I'm a front-end Magento dev, have built quite a few of my own themes and I want to understand Magento's XML block positioning better...

I normally use a local.xml file to manipulate everything, I can define a block as follows:

   <reference name="root">
      <block type="core/template" name="example_block" as="exampleBlock" template="page/html/example-block.phtml"/>

This would create a block on the home page (cms_index_index) and since the block is created one level under root, I would normally call the block by adding:

<?php echo $this->getChildHtml('exampleBlock') ?>

...to 1column.phtml (or 2columns-left/right.phtml, 3columns.phtml etc). The block can be placed on any page by substituting cms_index_index for the appropriate page tag.

I see stuff like the following throughout the core XML files, and in tutorials:

<reference name="root">
   <block type="core/template" name="example_block" before="content" template="page/html/example-block.phtml"/>

content is a block which is part of magento's general page structure and, from what I understand, before="content" should place it where you'd expect, without needing to use getChildHtml('exampleBlock'), so far so good... however, before/after hardly ever seems to work for me, and I frequently find myself resorting to the getChildHtml method as backup, which isn't always ideal, and means editing more .phtml files than necessary.

I've tried:

<reference name="root">
   <block type="core/template" name="example_block" before="content" template="page/html/example-block.phtml"/>

Nothing appears...

<reference name="root">
   <block type="core/template" name="example_block" after="header" template="page/html/example-block.phtml"/>

Still nothing.... I'm also aware of using before="-" or after="-" to place something before everything within it's parent block. I occasionally have some luck with that, but generally just get confused and frustrated.

I've googled all over the place for 'magento xml before/after not working' and beginning to wonder if its just me this happens to... can anyone explain when I can and can't use before/after to position blocks? What's wrong with the above examples?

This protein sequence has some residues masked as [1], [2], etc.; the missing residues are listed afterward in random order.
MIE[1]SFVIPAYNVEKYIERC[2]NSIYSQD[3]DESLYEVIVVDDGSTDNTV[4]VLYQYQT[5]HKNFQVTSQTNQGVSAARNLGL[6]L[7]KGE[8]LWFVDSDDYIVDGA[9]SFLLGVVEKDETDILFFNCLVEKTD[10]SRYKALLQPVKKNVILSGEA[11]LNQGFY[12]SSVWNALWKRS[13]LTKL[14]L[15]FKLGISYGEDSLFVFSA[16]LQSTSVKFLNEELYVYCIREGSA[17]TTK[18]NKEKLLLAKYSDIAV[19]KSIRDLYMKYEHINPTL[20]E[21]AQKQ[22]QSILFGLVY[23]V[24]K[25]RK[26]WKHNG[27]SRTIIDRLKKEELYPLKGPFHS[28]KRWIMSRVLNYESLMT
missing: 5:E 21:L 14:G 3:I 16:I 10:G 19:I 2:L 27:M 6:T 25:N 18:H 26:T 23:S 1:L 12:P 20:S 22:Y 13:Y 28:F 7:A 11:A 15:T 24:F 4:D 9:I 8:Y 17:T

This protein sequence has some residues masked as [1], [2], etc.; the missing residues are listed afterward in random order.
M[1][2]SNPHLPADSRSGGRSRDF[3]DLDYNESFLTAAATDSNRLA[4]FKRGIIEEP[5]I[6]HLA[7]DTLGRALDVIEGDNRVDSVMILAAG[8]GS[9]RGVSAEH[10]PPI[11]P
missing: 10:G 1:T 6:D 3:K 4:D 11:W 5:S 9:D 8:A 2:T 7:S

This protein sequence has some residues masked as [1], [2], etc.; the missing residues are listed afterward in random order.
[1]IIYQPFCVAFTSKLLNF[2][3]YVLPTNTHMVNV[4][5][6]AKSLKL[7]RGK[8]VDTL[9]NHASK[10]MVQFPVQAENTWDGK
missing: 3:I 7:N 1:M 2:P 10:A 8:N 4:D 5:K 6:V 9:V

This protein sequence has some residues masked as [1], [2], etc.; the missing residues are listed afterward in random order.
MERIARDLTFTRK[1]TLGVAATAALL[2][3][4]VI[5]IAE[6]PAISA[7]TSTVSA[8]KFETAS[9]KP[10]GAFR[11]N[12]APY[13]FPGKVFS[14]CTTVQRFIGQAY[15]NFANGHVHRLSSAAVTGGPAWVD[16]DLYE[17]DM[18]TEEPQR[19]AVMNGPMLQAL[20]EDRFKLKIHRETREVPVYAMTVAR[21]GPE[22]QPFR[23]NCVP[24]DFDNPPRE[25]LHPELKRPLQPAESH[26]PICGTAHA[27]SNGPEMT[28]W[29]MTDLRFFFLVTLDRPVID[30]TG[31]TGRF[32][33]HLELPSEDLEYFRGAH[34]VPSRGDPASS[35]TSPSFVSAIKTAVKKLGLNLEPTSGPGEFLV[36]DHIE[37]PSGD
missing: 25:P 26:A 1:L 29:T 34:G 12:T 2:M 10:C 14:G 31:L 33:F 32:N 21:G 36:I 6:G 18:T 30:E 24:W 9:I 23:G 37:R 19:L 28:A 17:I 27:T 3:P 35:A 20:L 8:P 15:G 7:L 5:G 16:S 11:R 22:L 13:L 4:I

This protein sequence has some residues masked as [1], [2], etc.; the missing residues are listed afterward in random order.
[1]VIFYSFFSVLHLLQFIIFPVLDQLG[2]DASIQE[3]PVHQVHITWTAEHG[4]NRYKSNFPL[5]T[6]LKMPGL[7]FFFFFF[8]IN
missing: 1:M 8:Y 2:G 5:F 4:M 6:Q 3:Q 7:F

I'm in magento (latest available at time of posting)

The main motivation for this is to reduce the number of core .phtml files I need to edit just to add a getChildHtml(), so if there is another (XML) way to get around this I'd be interested to know...

  • all caches are off :/ – mike-source Jan 23 '13 at 16:57

The before and after attributes only work in one of two cases:

  1. When you insert into a core/text_list block
  2. When your template block calls getChildHtml without any parameters

When you say

<reference name="root">
   <block type="core/template" name="example_block" before="content" template="page/html/example-block.phtml"/>

you're telling Magento

Hey Magento, put the example_block inside the root block.

When you put a number of different blocks inside a parent, those blocks have an implicit order. For template blocks, this order doesn't matter, since those blocks are being explicitly rendered.

<?php echo $this->getChildHtml('example_block') ?>

However, there's two cases where order matters. First, if you call

<?php echo $this->getChildHtml() ?>

from a template, then Magento will render all the child blocks, in order.

Secondly, there's a special type of block called a "text list" (core/text_list/Mage_Core_Block_Text_List). These blocks render all their children automatically, again in order. The content block is an example of this

<block type="core/text_list" name="content"/>

That's why you can insert blocks into content and they render automatically.

So, in your example above, you're inserting blocks into the root block. The root block is a template block whose phtml template uses getChildHtml calls with explicit parameters. Therefore the before and after attributes don't do what you (and many others, including me) wish they did.

  • 4
    thanks for making that nice and clear, I understand much better now :) – mike-source Jan 24 '13 at 19:11
  • very nice explanation thanks – Jack Perry Dec 1 '17 at 0:46
  • very very useful explanation – Deki Akbar Feb 22 at 3:20

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